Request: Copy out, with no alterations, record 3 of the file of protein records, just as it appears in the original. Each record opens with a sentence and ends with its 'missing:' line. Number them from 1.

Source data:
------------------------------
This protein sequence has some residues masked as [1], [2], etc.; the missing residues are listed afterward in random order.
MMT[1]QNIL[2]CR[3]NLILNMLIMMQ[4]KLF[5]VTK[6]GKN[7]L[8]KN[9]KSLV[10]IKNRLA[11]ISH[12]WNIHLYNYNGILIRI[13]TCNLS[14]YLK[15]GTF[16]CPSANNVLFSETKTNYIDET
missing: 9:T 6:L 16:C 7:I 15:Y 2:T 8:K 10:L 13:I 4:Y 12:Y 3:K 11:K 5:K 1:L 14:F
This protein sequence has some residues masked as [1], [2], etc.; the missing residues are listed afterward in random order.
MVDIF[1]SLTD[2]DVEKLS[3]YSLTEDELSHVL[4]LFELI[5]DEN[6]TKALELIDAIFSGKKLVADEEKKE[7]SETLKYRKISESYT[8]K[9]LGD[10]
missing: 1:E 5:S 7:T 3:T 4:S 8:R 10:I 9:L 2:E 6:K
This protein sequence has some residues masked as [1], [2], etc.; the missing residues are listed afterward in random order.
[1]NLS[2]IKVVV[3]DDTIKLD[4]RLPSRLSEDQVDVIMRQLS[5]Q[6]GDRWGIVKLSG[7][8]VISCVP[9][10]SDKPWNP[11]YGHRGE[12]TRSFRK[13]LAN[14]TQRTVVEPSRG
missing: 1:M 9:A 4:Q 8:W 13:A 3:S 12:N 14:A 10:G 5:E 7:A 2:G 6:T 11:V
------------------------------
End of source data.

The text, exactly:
This protein sequence has some residues masked as [1], [2], etc.; the missing residues are listed afterward in random order.
[1]NLS[2]IKVVV[3]DDTIKLD[4]RLPSRLSEDQVDVIMRQLS[5]Q[6]GDRWGIVKLSG[7][8]VISCVP[9][10]SDKPWNP[11]YGHRGE[12]TRSFRK[13]LAN[14]TQRTVVEPSRG
missing: 1:M 9:A 4:Q 8:W 13:A 3:S 12:N 14:A 10:G 5:E 7:A 2:G 6:T 11:V